Some blog posts ago we started talking about individuals who occupy brokerage positions in open networks, a.k.a. brokers. These are the people whose network contacts are not connected to each other. We also learned that brokers were more likely to generate good ideas, be promoted faster and get better salary raises.
But who is likely to be a broker?
As it turns out, part of the inclination to engage in brokerage behavior is personality-related. There is a classic psychological scale with which one can measure a pre-disposition of an individual to change/adapt his or her behavior to the situation in a chameleon like fashion–this scale is called “self-monitoring”. If you want to take a self-monitoring test, here is a link to do that, you will find out to what extent you are chameleon like in dealing with people:
High self monitors are more likely to build open networks (i.e. become brokers) than low self monitors. Because high self-monitors often tell people what they want to hear (and behave the way they think people want them to behave), these individuals are initially quite likable by the others. At the same time, these individuals are also strategic in building their networks to become brokers in them. This is what a recent study in the Administrative Science Quarterly has found.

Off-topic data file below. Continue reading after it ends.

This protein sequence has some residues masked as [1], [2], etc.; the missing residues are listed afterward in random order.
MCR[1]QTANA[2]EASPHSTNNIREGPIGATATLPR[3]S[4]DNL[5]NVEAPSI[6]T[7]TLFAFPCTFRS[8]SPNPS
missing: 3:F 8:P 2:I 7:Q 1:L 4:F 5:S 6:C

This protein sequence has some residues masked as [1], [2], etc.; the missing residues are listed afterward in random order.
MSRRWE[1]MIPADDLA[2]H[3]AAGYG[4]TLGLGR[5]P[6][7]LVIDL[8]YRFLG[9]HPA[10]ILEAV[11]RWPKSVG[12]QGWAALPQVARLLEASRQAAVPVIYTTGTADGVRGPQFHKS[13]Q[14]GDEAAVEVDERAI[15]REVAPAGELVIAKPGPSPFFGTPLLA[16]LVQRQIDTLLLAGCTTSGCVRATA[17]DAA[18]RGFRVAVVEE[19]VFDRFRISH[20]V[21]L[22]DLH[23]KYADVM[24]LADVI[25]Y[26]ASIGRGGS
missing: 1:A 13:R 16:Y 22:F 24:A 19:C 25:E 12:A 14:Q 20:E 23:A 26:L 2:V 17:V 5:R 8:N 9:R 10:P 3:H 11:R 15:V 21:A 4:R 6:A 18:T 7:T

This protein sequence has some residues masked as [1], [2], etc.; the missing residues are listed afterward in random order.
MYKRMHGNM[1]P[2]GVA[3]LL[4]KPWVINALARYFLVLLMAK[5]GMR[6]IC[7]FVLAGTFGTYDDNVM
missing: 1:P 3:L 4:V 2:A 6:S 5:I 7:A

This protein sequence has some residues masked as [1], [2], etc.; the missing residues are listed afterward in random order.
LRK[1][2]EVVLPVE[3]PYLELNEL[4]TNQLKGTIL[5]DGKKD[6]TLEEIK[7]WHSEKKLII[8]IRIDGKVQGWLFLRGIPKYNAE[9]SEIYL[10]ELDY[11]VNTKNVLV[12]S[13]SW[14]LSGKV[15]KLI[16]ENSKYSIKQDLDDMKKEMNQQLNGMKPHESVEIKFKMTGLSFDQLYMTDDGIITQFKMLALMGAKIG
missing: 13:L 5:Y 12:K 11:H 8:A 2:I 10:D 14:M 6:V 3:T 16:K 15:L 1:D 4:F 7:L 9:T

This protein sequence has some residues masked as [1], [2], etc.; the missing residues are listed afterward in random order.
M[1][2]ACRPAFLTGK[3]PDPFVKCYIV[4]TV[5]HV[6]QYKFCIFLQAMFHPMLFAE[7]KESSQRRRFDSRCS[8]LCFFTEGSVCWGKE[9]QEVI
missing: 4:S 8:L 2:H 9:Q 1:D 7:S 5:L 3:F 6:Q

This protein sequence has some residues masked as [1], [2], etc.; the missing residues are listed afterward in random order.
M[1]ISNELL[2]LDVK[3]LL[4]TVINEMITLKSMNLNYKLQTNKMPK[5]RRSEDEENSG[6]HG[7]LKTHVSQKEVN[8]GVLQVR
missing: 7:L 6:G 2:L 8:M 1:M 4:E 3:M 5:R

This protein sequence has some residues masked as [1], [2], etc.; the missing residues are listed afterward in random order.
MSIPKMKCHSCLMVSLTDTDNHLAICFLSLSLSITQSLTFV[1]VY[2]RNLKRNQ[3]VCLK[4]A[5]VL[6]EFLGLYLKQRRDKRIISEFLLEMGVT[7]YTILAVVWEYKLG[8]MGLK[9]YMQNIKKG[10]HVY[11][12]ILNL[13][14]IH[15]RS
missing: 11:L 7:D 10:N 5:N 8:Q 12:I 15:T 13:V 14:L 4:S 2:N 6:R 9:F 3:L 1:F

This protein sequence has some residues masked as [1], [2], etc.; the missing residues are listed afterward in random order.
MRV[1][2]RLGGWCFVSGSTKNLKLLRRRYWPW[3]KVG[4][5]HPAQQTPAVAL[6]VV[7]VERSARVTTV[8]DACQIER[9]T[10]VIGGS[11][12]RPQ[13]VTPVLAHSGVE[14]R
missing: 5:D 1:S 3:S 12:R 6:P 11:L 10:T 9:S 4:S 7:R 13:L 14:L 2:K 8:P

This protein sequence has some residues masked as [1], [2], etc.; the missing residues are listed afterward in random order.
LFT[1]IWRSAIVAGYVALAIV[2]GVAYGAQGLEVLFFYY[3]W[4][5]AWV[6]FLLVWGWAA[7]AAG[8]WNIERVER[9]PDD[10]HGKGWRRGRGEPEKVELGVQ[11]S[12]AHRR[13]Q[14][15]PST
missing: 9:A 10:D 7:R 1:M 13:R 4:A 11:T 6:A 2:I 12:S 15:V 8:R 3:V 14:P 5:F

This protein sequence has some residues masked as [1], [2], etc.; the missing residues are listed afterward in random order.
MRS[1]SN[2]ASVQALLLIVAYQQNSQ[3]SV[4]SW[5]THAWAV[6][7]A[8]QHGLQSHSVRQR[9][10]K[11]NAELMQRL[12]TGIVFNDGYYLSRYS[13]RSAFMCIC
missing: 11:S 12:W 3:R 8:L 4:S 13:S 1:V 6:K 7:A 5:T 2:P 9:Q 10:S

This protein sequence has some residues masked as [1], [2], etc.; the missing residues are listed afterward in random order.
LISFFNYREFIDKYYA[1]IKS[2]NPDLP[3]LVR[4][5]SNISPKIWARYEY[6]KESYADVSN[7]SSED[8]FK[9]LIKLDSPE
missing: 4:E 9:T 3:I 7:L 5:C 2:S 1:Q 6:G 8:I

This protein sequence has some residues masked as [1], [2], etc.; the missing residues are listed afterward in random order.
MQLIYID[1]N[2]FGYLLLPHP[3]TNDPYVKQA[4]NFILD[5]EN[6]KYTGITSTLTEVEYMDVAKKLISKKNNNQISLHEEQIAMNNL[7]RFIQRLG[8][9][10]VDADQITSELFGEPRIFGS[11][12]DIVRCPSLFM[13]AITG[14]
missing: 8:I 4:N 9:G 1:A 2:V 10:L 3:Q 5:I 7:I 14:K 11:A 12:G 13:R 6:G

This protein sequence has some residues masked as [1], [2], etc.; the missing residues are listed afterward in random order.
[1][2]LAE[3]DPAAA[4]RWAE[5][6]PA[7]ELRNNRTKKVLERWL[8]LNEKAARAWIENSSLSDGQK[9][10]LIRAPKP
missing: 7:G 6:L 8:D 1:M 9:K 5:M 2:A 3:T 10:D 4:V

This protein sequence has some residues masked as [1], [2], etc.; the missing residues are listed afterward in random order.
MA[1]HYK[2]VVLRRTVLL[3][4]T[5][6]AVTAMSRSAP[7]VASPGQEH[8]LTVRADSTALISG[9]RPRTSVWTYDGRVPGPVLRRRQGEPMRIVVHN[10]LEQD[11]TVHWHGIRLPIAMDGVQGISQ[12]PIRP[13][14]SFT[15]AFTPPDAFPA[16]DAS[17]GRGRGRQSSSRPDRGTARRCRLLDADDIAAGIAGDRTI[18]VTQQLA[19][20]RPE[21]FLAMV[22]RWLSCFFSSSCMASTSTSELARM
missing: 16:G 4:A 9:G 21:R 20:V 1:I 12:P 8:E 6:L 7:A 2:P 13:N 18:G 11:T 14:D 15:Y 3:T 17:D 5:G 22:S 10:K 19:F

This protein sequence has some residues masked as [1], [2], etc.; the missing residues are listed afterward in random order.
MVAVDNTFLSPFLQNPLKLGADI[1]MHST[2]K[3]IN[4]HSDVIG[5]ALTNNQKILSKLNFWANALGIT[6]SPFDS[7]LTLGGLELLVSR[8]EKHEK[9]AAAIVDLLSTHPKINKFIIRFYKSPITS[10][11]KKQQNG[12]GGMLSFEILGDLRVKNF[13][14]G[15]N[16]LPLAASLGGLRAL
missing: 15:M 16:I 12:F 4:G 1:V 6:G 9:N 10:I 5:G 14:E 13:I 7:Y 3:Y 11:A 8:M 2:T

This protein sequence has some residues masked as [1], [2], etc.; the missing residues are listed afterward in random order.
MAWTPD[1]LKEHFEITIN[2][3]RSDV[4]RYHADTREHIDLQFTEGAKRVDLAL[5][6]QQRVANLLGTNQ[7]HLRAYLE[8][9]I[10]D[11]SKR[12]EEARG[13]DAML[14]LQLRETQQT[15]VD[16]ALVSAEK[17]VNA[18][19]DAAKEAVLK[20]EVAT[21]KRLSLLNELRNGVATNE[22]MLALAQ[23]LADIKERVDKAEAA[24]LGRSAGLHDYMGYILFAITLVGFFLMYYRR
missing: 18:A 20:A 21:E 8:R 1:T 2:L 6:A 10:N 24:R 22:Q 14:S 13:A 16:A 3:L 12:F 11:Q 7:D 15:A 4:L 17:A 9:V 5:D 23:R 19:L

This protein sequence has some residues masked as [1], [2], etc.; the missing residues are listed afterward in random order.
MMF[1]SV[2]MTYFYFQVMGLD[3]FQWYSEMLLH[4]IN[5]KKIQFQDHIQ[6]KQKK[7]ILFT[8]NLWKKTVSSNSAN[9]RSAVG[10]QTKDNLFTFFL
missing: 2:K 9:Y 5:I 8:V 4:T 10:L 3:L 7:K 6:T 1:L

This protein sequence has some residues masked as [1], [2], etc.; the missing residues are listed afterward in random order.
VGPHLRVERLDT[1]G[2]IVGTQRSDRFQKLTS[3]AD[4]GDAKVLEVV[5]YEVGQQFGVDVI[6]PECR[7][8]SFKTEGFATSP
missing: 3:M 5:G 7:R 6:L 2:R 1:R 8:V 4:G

If you are high self monitor, chances are you are also likely to be a broker in your workplace network and get all the benefits from it.
If you are low self monitor, beware of your friends, some of them might be high self monitor brokers who absorb your knowledge, recombine it with the knowledge of the others and benefit from it. What should you do? If you are a low self monitor, then you need to make an extra effort to meet new people from different departments, different work groups, etc. who are not likely to know the same things as the people you usually hang around with. In this case, you will increase the “openness” in your network and hopefully get some brokerage benefits out of it.